There is no traditional media, only traditional thinking. – David Murphy, BDM
I had the opportunity to attend a presentation by David Murphy thanks to Chapman Ad Club. This man is an inspiration. He’s been in advertising for 30 years. THIRTY. (I’m only 19!). He is full of wisdom, and I couldn’t be more fortunate to have him share it.
I’ve learned so much in the hour that he spent with us, but the most important insight I gained is that people build relationships with brands the same way they build relationships with other people. That’s why as advertisers, we are all commercial anthropologists. Our job is to learn about brands, about culture, and most importantly, about the people. The key to selling any product is to sell the brand, and branding, is built from what David calls the “4 E’s”: empathy, experience, endorsement, and energy.
After listening to his presentation, I couldn’t help but fall even more in love with advertising. It’s challenging, it’s inspiring, and it’s a whole lot of fun. It’s what I live for.
Check out his presentation below and visit his blog for more insights into the world of advertising.
The best form of marketing is to not market at all. Un-marketing, is what Scott Stratten calls it. In a connected and information-driven world, marketers must think differently about their approach to consumers. It’s all about relationships. That is what marketing is about today, and what it will continue to be about in the future.
In his book UnMarketing, Stratten declares it’s time to stop marketing, and start engaging. The book is based on the idea that everything in marketing essentially comes down to how businesses interact with consumers – it’s not about deals or promotions, it’s simply about connecting.
Stratten discusses the topic of social media to stress the importance of building relationships with consumers and criticizes those who focus on numbers and only care about profits and ROI. Some believe that social media is an easy way to build relationships with little effort – wrong. Social media is a tool to establish access to global conversations and target markets, not faster access to relationships. Relationships take a lot of work to build, and the key is to listen and engage consumers in an authentic manner.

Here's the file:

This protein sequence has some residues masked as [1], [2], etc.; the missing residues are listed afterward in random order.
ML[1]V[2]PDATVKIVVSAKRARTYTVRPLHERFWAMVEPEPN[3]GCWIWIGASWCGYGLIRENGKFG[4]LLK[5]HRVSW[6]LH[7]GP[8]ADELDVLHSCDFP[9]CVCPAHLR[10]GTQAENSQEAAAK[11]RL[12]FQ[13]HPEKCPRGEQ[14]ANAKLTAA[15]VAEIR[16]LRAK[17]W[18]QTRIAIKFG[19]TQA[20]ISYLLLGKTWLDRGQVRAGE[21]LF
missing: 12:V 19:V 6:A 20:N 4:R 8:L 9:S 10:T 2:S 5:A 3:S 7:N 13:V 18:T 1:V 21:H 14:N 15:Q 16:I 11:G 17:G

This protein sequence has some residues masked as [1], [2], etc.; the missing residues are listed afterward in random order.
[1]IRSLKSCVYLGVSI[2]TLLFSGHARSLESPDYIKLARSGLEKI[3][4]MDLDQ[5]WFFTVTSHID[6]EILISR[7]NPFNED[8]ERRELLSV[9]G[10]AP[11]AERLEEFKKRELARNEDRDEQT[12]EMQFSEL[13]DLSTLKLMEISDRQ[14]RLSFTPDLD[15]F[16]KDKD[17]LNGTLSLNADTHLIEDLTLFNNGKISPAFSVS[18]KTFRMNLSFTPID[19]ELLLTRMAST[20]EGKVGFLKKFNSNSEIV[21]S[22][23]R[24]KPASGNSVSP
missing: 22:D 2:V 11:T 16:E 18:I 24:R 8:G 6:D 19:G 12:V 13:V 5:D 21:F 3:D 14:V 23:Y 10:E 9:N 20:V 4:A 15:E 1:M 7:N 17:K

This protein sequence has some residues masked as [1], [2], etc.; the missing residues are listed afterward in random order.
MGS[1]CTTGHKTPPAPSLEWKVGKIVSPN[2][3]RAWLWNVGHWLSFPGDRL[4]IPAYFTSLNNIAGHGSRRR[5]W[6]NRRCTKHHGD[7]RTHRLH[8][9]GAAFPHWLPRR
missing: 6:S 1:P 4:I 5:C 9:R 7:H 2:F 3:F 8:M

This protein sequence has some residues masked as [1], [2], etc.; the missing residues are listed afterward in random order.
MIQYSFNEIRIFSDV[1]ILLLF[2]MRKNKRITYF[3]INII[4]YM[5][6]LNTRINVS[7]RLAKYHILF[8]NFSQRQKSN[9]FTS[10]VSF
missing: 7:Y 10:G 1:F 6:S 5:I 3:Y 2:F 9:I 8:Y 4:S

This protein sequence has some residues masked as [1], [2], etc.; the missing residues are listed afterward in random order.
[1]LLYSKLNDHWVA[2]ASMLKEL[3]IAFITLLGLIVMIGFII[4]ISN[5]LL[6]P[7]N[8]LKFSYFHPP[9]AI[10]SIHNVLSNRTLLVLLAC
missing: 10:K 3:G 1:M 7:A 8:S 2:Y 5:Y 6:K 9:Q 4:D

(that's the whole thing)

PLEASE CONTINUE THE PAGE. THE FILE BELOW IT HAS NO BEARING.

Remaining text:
Traditional advertising channels no longer work on consumers – they are blatantly targeted everywhere they go, and they are sick of it. As a result of the excessive marketing, consumers have become experts at blocking it all out. Gone are the days of push marketing, today, it takes pull, or inbound marketing to succeed. UnMarketing discusses the pitfall of pushing a message on consumers and emphasizes that marketing is only successful if it is interactive.
Stratten argues that traditional interrupt and sell tactics such as cold-calling and shotgun direct-response advertising are the equivalent to aggressive behaviors that alienate the very people they’re directed at. Social media is not a media platform, it is a social platform. It should not be a monologue, but rather a point of engagement that establishes two-way communication.
I quickly discovered Stratten upon my entry into the twitterverse, and was shocked when he would respond to my tweets. In return, I ended up purchasing his book, because I trusted him. Though I am aware of the importance of sales, I also know that is not the goal. The goal is to build relationships, to connect with individuals and be relevant to their needs. Sales are simply the byproduct of those successful relationships.
UnMarketing offers valuable insights into connecting with others that is essential for all marketers and businesses. It was entertaining and full of personality, mostly witty sarcasm, and I highly recommend it to all who are seeking to understand how to offer value and engage consumers on a personal basis.
Nostalgia – it’s delicate, but potent.
Teddy told me that in Greek, “nostalgia” literally means “the pain from an old wound.”
It’s a twinge in your heart far more powerful than memory alone.
This device isn’t a spaceship, it’s a time machine.
It goes backwards, and forwards… it takes us to a place where we ache to go again.
It’s not called the wheel, it’s called the carousel.
It let’s us travel the way a child travels – around and around, and back home again, to a place where we know are loved.
This is the definition of EPIC. I don’t know how many times I have watched this scene, over and over again. I have the entire pitch memorized by heart and it’s what reminds me to always think of ideas that build lasting emotional connections. I love you, Don Draper.